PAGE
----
“Without freedom of thought, there can be no such thing as wisdom, and no such thing as public liberty without freedom of speech” (Benjamin Franklin).

“Lethargy is the forerunner of death to public liberty” (Thomas Jefferson Letters).

Humankind has not woven the web of life; we are but one thread within it. Whatever we do to the web, we do to ourselves. All things are bound together, all things connect (Chief Seattle).

Recommended Reading

The most helpful books on Ojibwe history are the following:

The Archaeological Atlas of Michigan, Hindsdale (1928), Michigan Room SCC Library, Clark Historical Library, Mt. Pleasant Mi., Ziibiwing Cultural Center, Mt. Pleasant, MI. Many other places also have this book. 

The Atlas of Great Lakes Indians, Tanner, Helen H. This is a great history of the Great Lakes tribes. Helen was an authority to the government and courts on locations of the Tribes, and their histories. 

Diba Jimooyung, Telling our Story, Saginaw Chippewa history. This is an excellent source of Ojibway history. 

The Plains of Aamjiwnang by David Plain, descendant of Little Thunder, who made his home at the foot of Lake Huron and Black River. Plain has written six books about Native culture and history. 

The Ojibwe of Southern Ontario, Schmaltz, Peter. This book answers many questions and corrects many false ideas. It is taken from historical facts and oral tradition. 

The Soul of the Indian, Indian Boyhood, and From the Deep Woods to Civilization, Charles Eastman’s writings, are a wonderful source of Ojibwe culture. He was a prolific writer who lived in Southern Ontario and Detroit. 

Ojibwe Culture. Francis Densmore was an expert on Ojibwe culture. 

Panther in the Sky, Thom, James A., NY: Ballantine Books. Early History of the Northwest Territory, Ohio and British Indian wars, excellent history of Tecumseh’s life. 

MSU, MSU Libraries, Map Library, scanned maps of Michigan. These old maps give a lot of history of town and place names.

Acknowledgements

Marilyn Hebner, President of the St. Clair County Family History Group, was a great help to me in researching. Her friendship and encouragement are much appreciated. Marilyn and Diana Hebner’s research on immigration was very helpful. I would also like to thank others at SCC Family History Group for their encouragement. 

My family: son, Tom, and daughter-in-law, and my grandkids who helped a low-tech grandma with the Technical World. My Husband Tom, who was supportive. My sisters-in-laws for their encouragement. 

Friends: Pat Walker, Lynn Kamendat, Gail Terpening, Bob and Margie Archer, and others who were there to encourage.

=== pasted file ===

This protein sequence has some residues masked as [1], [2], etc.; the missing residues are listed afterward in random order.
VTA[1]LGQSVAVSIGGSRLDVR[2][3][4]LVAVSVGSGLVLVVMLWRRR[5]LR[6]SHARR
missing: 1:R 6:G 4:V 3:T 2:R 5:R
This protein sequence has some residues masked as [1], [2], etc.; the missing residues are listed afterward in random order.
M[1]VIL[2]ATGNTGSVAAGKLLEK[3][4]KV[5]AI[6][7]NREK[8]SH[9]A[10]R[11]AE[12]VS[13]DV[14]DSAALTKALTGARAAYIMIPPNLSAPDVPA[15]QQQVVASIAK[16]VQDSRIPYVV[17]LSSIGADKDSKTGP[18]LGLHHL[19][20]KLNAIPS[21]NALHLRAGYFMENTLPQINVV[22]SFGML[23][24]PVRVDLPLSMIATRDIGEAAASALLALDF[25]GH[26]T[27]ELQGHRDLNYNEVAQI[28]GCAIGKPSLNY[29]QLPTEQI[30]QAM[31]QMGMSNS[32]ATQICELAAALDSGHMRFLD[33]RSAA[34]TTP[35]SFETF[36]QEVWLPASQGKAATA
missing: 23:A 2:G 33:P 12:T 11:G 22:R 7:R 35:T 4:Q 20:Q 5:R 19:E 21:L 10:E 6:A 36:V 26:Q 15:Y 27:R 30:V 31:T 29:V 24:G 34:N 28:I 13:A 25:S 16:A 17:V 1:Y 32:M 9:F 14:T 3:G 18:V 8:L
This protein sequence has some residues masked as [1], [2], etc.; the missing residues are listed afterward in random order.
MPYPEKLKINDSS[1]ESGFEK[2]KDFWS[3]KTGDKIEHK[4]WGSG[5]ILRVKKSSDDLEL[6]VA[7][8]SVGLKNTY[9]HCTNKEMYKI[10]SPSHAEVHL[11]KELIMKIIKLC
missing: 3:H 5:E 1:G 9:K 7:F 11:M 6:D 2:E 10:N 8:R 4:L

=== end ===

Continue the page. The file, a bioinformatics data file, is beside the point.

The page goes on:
The many people at libraries and archives, and Anita Herd, at Ziibiwing Cultural Center. Thank you for all your help in accessing research publications. 

Joyce Reid, for all her kindness and support. Joe Greaux for the 2014 interview. David Plain for his help and work in making known the local history. Mike Connel for his review of Chapter 7, French, British, English and Americans. 

My Editor Sara Constantino for her wise work in making the book professional. 

Thank you all for your part in bringing this work to fruition. 

Cheryl Morgan

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PERIODICALS

Blue Water Indian Pow Wow, 1995, booklet

Friends of the St. Clair River Watershed, Brochure

Harpers Magazine, Vol. 98, Pokagon, Simon, The massacre of Fort Dearborn at Chicago, 1899, www

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Sarnia Observer, Shirley Brownlee, 1857, Lumbering, Barnes, Ojibwe, 1967

Saturday Evening Post, 1947, Robert Murphy, Mother Rodd

The Detroit News Tribune, 1896, Dixon, Mother Rodd

The Penny Magazine, April 29, 1837, Ontario, Canada

The Smithsonian, 2014, Amanda Foreman, The Birth of American Freedom and the Founding of the Union

This book came about after a visit to the library where I could not find local Indian History. I grew up in the St. Clair and Black River area of Michigan, fishing on all the area waters with my father and brothers. I loved books, libraries, horses and puzzles; I was not a tech person. I love to cook, garden, travel, and camp. I was determined to find and share the truth. This has been a difficult journey in every way. I give you, the reader, the truth and blessings I also reaped. Cheryl Morgan

Cheryl Morgan lives near Port Huron, Michigan with her husband Tom and dog Fred.